For comparison purposes, see the dry cast vs wet cast production and output summaries below:
Example of dry cast step units and segmental retaining wall
Example of wet cast step units and segmental retaining wall
Concrete Pavers - a Brief Explainer
Concrete pavers are made out of … concrete. Sounds obvious, but there are actually at least two different types of concrete used to make pavers and slabs – dry cast (zero slump) and wet cast concrete. Dry cast concrete is the most common, so lets deal with that first.
The word “concrete” comes from the Latin concretus which means to grow together. This is appropriate because the magic of concrete is that it starts off as loose solid materials, when water is added, the water and cement become a paste that binds the aggregates into a formable mass which fills the shape of the container that it is in. The cement and water chemically react, harden and strongly bind the aggregates together – but this time in the exact shape that we want.
Fundamentally concrete consists of aggregates (sand and stone), cementitious materials and water.
Aggregates are the largest component, typically around 70% by volume. This means that aggregates have a big impact on concrete performance. Because aggregates are heavy, they are usually a locally sourced raw material. Many parts of North America have high quality natural aggregates like limestone and granite. Other areas, Florida for example, have less optimal choices.
In modern times, Portland cement is often supplemented with pozzolans which also fall into the category of cementitious materials. Cementitious materials include regular grey Portland cement, blended cements and pozzolanic materials such as slag cement and fly ash.
Slag cement and fly ash are made from waste products from steel manufacturing and coal burning industries. Pozzolans used to be cheaper than Portland cement, but this is no longer always the case. LEED and other environmental credits can be obtained when recycled pozzolanic materials are substituted for Portland cement.
How does cement work?
Cement hydration is a chemical reaction where cementitious materials and water interact to form a new compound that sets up, hardens and gains strength over time.
Most concrete producers today use a combination of cement and pozzolans. Using combinations of materials is often a win-win-win as it improves concrete performance while lowering cost, and is good for the environment.
In the past 50 years, as concrete has improved performance and decorative appeal, admixtures and pigments have become routine ingredients in the mix
Dry Cast Concrete paver proportions:
Introduction to Dry Cast Concrete Pavers
We tend to think of public transportation as a modern invention – but the Romans used segmented paving stones for public highways that sped troops, trade goods, tax collectors and administrators that ran and funded the empire.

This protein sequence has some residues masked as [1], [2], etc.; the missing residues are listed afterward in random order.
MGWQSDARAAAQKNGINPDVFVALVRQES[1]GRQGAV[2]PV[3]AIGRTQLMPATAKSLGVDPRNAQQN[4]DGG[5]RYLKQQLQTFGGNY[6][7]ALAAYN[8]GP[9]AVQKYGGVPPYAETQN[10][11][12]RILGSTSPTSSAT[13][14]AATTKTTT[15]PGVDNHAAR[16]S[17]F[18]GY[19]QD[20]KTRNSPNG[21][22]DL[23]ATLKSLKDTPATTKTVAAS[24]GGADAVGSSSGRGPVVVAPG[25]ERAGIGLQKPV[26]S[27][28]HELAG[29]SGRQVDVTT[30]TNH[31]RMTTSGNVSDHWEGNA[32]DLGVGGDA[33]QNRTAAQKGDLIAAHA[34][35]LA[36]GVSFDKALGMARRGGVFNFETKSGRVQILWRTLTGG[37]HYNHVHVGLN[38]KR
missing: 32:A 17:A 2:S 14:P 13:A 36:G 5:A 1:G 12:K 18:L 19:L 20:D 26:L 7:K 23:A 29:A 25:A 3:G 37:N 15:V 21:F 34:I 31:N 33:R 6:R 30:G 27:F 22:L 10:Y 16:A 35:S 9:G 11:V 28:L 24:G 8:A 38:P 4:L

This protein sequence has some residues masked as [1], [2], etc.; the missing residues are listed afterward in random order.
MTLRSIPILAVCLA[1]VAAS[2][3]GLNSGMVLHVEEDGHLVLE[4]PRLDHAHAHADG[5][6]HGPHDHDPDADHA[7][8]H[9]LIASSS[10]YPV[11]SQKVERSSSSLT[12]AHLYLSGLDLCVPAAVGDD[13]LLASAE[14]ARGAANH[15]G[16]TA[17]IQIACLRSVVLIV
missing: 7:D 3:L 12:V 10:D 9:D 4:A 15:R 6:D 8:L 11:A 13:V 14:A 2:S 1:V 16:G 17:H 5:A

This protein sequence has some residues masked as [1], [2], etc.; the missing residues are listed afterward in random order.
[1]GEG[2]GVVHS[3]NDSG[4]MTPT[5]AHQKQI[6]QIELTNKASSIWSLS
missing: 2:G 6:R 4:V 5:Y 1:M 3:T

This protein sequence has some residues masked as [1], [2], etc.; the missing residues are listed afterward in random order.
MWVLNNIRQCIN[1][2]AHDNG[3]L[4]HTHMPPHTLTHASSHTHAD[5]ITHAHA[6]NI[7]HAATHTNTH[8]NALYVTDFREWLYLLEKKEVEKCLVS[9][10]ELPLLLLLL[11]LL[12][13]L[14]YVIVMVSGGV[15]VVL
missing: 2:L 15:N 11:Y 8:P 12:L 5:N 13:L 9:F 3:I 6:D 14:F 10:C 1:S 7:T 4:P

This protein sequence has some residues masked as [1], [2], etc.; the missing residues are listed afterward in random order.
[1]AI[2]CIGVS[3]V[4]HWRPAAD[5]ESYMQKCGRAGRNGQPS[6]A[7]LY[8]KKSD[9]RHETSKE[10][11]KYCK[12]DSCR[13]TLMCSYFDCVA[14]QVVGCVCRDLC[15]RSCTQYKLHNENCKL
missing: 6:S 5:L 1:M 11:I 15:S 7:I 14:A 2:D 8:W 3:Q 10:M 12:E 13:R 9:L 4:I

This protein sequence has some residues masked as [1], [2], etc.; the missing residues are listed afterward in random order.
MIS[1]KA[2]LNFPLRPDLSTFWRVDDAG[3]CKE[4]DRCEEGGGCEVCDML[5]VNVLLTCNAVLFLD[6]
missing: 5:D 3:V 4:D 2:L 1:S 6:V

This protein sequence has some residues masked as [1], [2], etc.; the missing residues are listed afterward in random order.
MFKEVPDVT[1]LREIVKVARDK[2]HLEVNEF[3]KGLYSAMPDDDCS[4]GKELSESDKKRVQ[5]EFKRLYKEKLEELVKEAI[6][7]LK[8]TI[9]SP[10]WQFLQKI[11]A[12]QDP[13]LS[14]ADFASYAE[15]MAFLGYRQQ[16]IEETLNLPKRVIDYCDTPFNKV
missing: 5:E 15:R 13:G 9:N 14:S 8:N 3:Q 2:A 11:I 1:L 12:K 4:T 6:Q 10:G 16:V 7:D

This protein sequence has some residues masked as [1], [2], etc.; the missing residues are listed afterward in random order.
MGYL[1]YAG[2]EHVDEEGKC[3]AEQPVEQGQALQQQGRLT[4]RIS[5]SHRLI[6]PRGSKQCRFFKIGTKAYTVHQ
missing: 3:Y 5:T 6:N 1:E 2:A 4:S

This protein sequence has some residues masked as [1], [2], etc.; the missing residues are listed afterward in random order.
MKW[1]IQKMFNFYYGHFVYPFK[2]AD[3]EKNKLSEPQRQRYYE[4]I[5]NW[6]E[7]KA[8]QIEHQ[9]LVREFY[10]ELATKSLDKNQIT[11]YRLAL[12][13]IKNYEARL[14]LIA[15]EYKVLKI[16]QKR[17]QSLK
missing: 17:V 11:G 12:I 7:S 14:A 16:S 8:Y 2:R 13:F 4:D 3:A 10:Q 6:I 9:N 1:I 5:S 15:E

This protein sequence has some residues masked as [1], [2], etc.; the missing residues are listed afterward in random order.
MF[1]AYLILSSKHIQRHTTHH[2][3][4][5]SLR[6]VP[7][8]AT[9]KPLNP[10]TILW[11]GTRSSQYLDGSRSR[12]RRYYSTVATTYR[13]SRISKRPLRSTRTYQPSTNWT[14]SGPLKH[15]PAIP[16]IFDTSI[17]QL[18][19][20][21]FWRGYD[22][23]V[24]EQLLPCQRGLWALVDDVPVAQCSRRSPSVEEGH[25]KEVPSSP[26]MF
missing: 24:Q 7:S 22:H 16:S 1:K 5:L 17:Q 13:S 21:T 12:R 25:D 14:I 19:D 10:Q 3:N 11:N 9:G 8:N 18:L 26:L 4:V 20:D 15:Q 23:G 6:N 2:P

Roman roads were paved with locally available stone materials, but the Romans knew and applied sound, common engineering practices:
A bedding layer of cementitious materials
Several layers of graded rubble topped with paving stones to ensure mechanical durability and proper drainage
Today, 2500 years later, we still follow the same principles.
In modern times, concrete pavers took off as a building material in Europe after World War II.
Rebuilding efforts after World War II faced major shortages of building materials. German and Dutch road designers and contractors were forced to find replacements for clay brick which was needed for houses They developed cost effective, uniform size concrete-based pavers made from readily available materials. The new concrete pavers were tolerant of unstable sub-base and traffic loads, and could be installed by relatively unskilled labor.
In the 1960s a German Engineer Fritz von Langsdorff licensed a shaped interlocking concrete paver (ICP) and developed shapes and colors that tremendously increased design choices
Other German manufacturers followed suit with improved manufacturing and installation methods
Interlocking concrete paver advantages included dimensional consistency, pavement strength and stability, and moisture tolerance. Designers also had access to shapes, colors and textures not available in concrete or clay brick.
In the 1970s the interlocking paver concept was imported into North America, starting in Canada and working south into the US.
Over 50 years many innovations have been introduced, including
Paver shapes and patterns
Green technology permeable pavers
Paver color enrichment
Number of paver sq. ft. per person
Efflorescence - What is it and what can I do about it?
What is Efflorescence?
Efflorescence in concrete units is usually observed as a white deposit on the surface. This deposit can occur as a slight haze up to a crusty layer. Efflorescence is not a structural problem, it does not affect concrete strength or durability. But it is unsightly and lowers the perceived value of the concrete.
Efflorescence is usually composed of salts that are deposited on a concrete surface. It’s worth noting that any concrete product that contains cement has the potential to produce efflorescence. There are four factors that combine to produce efflorescence, and they can occur during production, or once the units are installed on the jobsite. In this article, we will focus on what concrete producers can do to limit efflorescence.
The Four Factors
A source of soluble salts - Portland Cement
Sufficient water to dissolve the salts
Path for the salt solution to migrate to the surface